University of Georgia Reviews of Bachelor's in Psychology

  • 6 Reviews
  • Athens (GA)
  • Annual Tuition: $30,404
80% of 6 students said this degree improved their career prospects
100% of 6 students said they would recommend this program to others
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Reviews - Bachelor's in Psychology

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Veronica Bacigalupi
  • Reviewed: 6/17/2017
  • Degree: Psychology
  • Graduation Year: 2014
"University of Georgia provides a great combination of rigorous academics and entertaining social events. I had fun while at school, but I also feel like my degree was well worth the money. I always had great professors, too. Not to mention, the campus itself is beautiful!"
Jule Hicks
  • Reviewed: 3/27/2017
  • Degree: Psychology
  • Graduation Year: 2017
"I attended The University of Georgia for my Bachelors in Psychology. I was there all four years and was able to work part time on campus for three of them. As for my education, I was happy with the majority of the courses that I took. Some of the general education requirement classes were a little trying at times because I only needed them to graduate and did not find them interesting or enjoyable. I enjoyed my psychology courses and liked most of my professors. The downside to being at a large research institution is that getting to know your professors is difficult to do unless you go to office hours regularly. Most professors in the psychology department are researchers and many do not inherently enjoy teaching, which can make for harder classes and less personal connection with students during class. I also had professors leave to go to conferences and miss class, which is good for the university but not for the students. I was very disappointed with the advisers for my major. We have two for all psychology majors and the one I had knew virtually nothing about applying to graduate school beyond that I had to take the GRE. I had to do a fair amount of research on my own that I feel could have been provided by the department easily. I did not feel that anyone was all that interested in me as an individual, especially as one person among hundreds of other psychology majors. You must make a concerted effort to get to know people and get anything done. Overall though the classes were enjoyable and I learned a lot about advocating for myself and my professional ambitions."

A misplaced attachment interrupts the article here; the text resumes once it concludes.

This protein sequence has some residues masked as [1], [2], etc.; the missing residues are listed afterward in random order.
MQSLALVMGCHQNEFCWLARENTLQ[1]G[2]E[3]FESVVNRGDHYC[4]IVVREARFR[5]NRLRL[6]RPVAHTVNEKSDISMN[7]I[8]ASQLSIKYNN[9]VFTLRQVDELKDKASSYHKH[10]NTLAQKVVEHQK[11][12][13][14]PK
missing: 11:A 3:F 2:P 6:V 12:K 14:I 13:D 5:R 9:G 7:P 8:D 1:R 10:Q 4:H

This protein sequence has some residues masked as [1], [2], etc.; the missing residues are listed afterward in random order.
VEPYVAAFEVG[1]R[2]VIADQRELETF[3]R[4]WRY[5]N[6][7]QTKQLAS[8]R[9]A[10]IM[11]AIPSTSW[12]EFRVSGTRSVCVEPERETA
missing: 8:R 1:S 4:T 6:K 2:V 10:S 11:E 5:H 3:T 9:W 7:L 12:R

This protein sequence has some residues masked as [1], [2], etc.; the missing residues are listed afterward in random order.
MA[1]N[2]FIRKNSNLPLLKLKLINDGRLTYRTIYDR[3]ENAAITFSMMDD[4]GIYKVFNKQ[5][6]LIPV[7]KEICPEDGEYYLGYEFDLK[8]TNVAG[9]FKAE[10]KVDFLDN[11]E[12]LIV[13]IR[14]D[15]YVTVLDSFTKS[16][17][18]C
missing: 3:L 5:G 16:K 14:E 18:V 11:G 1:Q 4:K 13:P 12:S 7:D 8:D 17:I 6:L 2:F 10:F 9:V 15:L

T. Simpson
  • Reviewed: 7/22/2016
  • Degree: Psychology
  • Graduation Year: 2015
"UGA provided a wonderful experience for my personal and educational growth. In my four years, I have learned so much and met great people that I will consider friends forever."
  • Reviewed: 10/26/2015
  • Degree: Psychology
  • Graduation Year: 2015
"The price wasn't bad for in state students and Georgia offers a great scholarship for in state residents as well. Some of the courses can be difficult but there are plenty of tutoring opportunities and great study spaces. A lot of the professors are really great and dedicated to their subjects and students. Overall I enjoyed my time here."
  • Reviewed: 7/27/2015
  • Degree: Psychology
  • Graduation Year: 2006
"I transferred to UGA form Georgia Tech, mostly because of social pressure. UGA, much like other institutions of higher learning, was a gigantic bureaucratic machine intent of churning out people who could say they were graduates. I found my core classes pitifully easy and the teachers largely disengaged with the students. My higher level courses were significantly better, with passionate professors and TAs who were willing to help. The campus is large and getting around was occasionally an issue (especially if living off-campus), but the free bus system helped in that area (as did owning a bike)."
Psychology student
  • Reviewed: 6/30/2015
  • Degree: Psychology
  • Graduation Year: 2008
"Good community atmosphere, particularly during football season. Small town, but very UGA oriented. Psychology department was quite large; therefore, it may be difficult for psych majors to stand out among their peers. Additionally, there were probably many opportunities for psych majors (e.g., internships), but information was not always clearly conveyed."